That increased opportunity, as Tomlin called it, is definitely a result of Davis’ injury. But Kelly is making the most of it by looking the part in clinging to receivers in coverage, breaking up passes and making open-field tackles. Even when undrafted free agent P.J. Locke took first-team reps in the seven shots goal-line drill Wednesday, Kelly intercepted a Mason Rudolph pass with the second unit.

“The thing I will say about him is, he’s proven to be ready for the opportunity,” Tomlin said of Kelly. “He’s highly conditioned. He’s making good use of it.”

Davis is impressed enough by Kelly that he is itching to return to practice as soon as possible. He hopes to be a full participant next week. Until then, Davis only can daydream while watching.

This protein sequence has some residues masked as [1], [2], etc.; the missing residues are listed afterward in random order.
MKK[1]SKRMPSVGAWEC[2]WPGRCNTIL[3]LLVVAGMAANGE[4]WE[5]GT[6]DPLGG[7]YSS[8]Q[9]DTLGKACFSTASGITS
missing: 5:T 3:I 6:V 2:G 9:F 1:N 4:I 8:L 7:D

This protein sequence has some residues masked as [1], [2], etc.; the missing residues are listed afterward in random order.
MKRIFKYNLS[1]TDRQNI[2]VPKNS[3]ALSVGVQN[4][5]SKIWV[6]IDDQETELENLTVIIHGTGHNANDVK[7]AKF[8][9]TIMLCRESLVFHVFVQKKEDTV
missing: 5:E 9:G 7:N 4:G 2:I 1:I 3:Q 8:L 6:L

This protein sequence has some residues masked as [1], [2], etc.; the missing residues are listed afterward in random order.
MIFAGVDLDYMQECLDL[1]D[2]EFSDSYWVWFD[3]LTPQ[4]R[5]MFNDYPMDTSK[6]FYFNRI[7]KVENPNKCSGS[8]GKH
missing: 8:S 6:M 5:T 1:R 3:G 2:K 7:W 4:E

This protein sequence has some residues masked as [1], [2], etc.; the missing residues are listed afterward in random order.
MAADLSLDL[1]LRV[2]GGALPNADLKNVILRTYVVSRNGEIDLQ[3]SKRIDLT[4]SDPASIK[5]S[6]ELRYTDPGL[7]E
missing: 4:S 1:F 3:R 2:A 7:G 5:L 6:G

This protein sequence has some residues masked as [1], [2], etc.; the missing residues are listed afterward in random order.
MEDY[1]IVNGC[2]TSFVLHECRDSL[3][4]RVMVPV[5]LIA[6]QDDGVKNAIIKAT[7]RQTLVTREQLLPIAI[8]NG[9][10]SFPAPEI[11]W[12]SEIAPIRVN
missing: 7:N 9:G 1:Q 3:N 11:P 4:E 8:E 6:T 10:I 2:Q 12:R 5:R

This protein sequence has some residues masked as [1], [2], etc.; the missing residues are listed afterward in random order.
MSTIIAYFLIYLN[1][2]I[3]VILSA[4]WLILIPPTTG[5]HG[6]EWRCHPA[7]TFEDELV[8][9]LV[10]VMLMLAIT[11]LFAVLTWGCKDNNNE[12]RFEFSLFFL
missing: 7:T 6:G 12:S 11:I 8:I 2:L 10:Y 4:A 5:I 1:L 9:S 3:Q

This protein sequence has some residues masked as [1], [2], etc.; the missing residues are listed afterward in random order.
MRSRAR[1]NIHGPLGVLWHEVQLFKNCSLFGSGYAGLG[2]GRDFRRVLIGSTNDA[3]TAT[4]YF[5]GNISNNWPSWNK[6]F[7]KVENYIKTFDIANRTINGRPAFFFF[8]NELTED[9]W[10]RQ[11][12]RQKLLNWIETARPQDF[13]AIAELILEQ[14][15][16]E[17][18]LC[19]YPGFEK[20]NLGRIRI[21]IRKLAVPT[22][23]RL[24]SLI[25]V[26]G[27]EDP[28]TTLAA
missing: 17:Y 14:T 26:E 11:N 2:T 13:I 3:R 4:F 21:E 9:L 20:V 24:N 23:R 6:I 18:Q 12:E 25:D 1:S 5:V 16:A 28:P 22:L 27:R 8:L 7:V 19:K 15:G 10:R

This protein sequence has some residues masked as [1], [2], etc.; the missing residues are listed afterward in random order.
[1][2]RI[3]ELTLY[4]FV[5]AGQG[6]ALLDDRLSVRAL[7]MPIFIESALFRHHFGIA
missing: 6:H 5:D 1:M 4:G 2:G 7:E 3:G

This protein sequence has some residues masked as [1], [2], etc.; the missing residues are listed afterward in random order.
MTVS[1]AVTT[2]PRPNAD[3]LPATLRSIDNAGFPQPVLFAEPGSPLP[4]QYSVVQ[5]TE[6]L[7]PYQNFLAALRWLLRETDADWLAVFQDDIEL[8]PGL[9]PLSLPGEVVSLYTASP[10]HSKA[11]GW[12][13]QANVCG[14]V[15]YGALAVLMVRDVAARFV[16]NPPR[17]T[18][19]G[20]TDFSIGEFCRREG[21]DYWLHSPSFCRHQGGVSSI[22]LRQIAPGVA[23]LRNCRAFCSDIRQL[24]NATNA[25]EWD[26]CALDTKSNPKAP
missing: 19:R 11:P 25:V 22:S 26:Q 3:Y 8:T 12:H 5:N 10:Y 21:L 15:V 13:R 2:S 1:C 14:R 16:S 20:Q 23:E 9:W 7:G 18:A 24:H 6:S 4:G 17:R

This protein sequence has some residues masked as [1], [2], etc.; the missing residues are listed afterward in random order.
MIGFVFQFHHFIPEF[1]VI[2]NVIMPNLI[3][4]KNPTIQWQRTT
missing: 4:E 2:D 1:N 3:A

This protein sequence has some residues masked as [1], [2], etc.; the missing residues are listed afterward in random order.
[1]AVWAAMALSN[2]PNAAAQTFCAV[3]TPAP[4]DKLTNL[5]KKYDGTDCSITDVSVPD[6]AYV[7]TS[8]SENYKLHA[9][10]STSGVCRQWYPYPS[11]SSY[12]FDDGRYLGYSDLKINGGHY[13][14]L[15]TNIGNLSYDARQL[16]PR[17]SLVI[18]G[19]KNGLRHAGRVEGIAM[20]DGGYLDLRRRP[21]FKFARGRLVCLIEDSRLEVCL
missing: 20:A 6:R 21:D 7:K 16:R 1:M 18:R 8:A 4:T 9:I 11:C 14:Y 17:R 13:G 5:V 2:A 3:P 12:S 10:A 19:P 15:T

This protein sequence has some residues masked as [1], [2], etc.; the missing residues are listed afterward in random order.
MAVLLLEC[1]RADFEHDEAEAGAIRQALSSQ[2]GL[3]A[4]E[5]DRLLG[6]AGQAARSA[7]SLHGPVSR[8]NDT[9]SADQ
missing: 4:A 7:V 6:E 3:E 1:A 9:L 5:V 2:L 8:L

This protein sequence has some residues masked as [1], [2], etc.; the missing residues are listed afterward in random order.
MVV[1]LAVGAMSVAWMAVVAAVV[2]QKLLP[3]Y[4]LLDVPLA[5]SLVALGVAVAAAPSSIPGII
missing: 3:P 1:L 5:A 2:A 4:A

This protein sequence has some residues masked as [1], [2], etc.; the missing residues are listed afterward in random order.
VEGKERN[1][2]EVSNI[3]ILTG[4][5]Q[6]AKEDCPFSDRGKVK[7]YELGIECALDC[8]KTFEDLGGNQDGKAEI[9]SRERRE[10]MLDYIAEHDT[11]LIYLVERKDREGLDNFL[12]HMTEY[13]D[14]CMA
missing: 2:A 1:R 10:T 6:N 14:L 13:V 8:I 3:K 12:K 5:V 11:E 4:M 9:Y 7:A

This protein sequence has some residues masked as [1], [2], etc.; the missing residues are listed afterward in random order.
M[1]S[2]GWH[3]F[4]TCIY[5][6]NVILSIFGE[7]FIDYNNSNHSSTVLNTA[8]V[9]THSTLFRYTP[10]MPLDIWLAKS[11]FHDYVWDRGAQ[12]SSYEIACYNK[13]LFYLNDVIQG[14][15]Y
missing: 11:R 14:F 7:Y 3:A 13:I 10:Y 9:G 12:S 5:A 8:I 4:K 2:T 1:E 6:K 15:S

“I just picture myself out there,” Davis said. “I’m not too worried about Kam Kelly or any of the other guys out there. I’m just worrying about getting myself healthy and getting back out there as fast as I can so I can help this defense out.”

That has to be frustrating for Davis, who can relate to Kelly’s versatility after playing cornerback and strong safety in his first two NFL seasons. This will be the first time in his career he is entering a season at the same position as the previous season, and it’s one he still is learning to master so he can play to his full potential.

“I can’t wait to see how much better of a free safety I will be compared to last year,” said Davis, who led the Steelers in tackles with a career-high 90 in 2017 and 79 last season. “I’m looking forward to it. … I want to get a chance to show what I can do playing the same position two years in a row.”

Davis is entering the final year of his contract, so he has no lack for motivation with free agency a possibility. He knows there is value in his versatility as a defensive back who can play in man coverage and has started at both safety spots.